Local lawman pens true stories
Nice Pinch is a true-life book about what goes on in the cop shops – inside and out – written by one who has been there, Edward B. Hayes III, a fourth-generation law enforcement officer and former Chaffee County resident.
Hayes retired from the Johnson County, Kan., Sheriff’s Department after 29 years in law enforcement, but his tales of a law enforcement officer’s escapades are typical of pretty much any law enforcement department in the United States. He mentions pranks played on each other, working in miserable weather condition and the serious and sad incidents, accidents and situations. He also details some of the “back biting” that goes on in just about any occupation where co-workers sabotage one another’s efforts in order to promote their own agenda. Hayes tells it like it is.
After retiring, Hayes did volunteer work in several areas, including working as a rescuer and rescue pilot with Chaffee County Search and Rescue (North) of the Chaffee County Sheriff’s Office. He was appointed to the Chaffee County Jail Committee by the late Frank McMurry when the new jail was being planned in early 2000. He also ran for Chaffee County sheriff in 2002 but later withdrew. So the book has a local slant as well.
“I’ve never worked with a more dedicated bunch of first-responders than those folks in search and rescue, other than those in law enforcement,” he wrote. “The S&R guys and gals are the same as cops, in a way, except they are volunteers. They risk their lives on many rescues, the same as cops, but for no pay. Some rescues (in Chaffee County) have been heroic, incredible and miraculous.”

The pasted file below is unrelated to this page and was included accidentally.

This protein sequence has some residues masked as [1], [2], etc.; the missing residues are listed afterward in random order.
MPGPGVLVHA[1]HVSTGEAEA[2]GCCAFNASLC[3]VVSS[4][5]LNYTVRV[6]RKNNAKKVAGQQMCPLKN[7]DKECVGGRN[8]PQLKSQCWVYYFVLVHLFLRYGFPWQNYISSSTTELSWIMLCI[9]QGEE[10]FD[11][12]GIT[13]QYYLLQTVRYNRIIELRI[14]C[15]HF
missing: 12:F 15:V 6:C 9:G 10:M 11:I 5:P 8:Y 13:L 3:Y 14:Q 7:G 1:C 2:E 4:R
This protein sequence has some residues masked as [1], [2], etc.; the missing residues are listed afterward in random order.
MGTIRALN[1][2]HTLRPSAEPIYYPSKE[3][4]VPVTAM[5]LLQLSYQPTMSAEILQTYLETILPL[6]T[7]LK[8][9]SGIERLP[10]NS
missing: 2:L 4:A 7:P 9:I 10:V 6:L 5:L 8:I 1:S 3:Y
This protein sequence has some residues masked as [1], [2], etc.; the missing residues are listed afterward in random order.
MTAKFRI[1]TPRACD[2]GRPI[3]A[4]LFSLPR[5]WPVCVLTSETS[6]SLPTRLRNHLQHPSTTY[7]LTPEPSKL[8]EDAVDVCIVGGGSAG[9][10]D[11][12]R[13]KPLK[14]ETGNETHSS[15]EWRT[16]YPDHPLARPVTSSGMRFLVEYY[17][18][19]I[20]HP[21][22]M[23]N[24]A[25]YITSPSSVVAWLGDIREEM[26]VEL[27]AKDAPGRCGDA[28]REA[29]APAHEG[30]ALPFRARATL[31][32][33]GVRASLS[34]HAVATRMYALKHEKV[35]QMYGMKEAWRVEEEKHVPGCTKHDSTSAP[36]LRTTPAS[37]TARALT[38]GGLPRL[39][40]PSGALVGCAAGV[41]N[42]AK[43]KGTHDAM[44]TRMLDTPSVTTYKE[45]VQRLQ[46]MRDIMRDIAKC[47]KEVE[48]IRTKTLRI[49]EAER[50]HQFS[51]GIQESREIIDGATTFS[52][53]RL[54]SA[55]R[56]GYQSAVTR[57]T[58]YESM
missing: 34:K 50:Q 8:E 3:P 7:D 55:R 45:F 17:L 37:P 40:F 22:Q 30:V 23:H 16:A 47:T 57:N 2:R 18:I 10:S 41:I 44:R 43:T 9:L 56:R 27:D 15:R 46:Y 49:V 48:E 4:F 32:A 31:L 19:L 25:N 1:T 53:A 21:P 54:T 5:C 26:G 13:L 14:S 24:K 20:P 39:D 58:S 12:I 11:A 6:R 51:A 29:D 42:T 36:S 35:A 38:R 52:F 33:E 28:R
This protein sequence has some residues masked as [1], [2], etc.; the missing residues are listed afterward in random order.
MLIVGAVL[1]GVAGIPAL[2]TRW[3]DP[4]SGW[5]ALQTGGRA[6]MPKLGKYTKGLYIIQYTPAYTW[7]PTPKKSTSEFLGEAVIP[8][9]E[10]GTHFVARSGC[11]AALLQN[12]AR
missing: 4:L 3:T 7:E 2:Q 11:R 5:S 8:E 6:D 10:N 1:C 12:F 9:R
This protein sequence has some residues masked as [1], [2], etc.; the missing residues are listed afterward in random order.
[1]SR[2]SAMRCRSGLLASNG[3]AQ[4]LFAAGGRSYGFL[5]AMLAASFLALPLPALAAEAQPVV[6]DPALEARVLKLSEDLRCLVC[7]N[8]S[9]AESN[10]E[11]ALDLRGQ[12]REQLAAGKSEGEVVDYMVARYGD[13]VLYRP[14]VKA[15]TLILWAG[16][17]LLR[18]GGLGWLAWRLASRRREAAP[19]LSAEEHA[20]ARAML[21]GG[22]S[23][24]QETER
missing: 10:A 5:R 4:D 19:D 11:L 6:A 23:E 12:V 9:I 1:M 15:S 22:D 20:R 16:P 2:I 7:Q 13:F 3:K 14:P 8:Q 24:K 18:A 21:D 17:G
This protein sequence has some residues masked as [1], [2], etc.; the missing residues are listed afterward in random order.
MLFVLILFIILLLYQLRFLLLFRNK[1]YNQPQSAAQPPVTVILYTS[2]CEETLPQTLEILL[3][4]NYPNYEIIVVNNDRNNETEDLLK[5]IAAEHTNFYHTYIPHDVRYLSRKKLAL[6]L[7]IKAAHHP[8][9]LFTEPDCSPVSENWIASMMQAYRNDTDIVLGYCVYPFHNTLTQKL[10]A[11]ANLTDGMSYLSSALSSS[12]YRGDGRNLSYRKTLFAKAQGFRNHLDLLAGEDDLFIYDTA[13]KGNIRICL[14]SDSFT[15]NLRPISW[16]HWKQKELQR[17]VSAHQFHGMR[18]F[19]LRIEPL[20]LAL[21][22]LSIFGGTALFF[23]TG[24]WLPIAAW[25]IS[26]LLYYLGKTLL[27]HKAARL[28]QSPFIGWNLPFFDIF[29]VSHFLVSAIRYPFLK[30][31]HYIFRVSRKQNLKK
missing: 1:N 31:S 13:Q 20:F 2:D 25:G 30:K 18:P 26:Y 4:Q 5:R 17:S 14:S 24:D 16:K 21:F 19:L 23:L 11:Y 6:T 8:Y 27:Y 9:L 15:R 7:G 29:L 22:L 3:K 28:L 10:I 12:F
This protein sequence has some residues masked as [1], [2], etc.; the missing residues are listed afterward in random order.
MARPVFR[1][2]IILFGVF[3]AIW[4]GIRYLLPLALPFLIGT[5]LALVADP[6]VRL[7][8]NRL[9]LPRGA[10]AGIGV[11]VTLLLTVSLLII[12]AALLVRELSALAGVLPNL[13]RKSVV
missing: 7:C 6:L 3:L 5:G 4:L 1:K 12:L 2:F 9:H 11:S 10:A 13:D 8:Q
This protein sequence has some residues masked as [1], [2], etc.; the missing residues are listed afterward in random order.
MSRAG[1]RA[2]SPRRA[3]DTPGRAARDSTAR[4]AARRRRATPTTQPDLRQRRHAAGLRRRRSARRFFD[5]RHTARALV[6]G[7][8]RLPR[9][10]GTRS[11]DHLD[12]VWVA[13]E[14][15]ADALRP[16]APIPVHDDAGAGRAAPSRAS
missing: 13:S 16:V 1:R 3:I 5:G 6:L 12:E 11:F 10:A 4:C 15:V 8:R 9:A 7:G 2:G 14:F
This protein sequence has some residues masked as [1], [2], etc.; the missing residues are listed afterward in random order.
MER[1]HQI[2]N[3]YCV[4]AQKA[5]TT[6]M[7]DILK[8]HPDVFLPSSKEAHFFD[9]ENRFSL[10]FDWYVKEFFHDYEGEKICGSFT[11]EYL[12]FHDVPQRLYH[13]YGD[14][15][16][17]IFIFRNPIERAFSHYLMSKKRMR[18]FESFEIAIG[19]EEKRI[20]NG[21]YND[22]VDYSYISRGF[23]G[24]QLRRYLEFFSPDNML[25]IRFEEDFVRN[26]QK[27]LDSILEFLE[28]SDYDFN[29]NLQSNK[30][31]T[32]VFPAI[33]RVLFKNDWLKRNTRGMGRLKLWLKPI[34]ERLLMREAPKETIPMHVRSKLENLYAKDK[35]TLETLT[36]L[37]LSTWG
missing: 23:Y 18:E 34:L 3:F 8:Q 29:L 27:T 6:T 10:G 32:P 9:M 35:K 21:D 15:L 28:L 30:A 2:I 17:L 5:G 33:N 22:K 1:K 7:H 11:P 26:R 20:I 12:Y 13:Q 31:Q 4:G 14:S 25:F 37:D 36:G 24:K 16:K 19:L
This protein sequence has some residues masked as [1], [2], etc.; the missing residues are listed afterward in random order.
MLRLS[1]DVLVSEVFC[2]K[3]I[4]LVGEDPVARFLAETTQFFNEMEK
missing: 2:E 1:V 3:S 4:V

Hayes also commended dispatchers, whom he calls “the lifeline of the police officer.”
As one reviewer said of the book, “It’s not for the church book club,” but for anyone who has ever worked in law enforcement, thought about working in law enforcement or just enjoys reading about cop stuff, it’s a good read. Hayes’ writing flows easily. It’s like sitting down with him over a cup of coffee and talking about his experiences and opinions.
In Nice Pinch, Hayes looks back throughout his career on 140 incidents he encountered, from assaults to home invasions to seven years in undercover operations, including a three-year assignment as a federal agent with the Drug Enforcement Administration in the Justice Department.
The book title comes from a comment Hayes’ father would make when a cop succeeded in making a good arrest. In those days, an arrest – or what we call a bust these days – was called a “pinch.” Since Hayes’ great-grandfather, grandfather and father all worked in law enforcement, he comes from a good line of “cop stock” and also shares some of the cases his family members experienced back when law enforcement was much different from today.
Nice Pinch is a good read and is available on Amazon.com and Barnes and Noble online. Price is $14.99.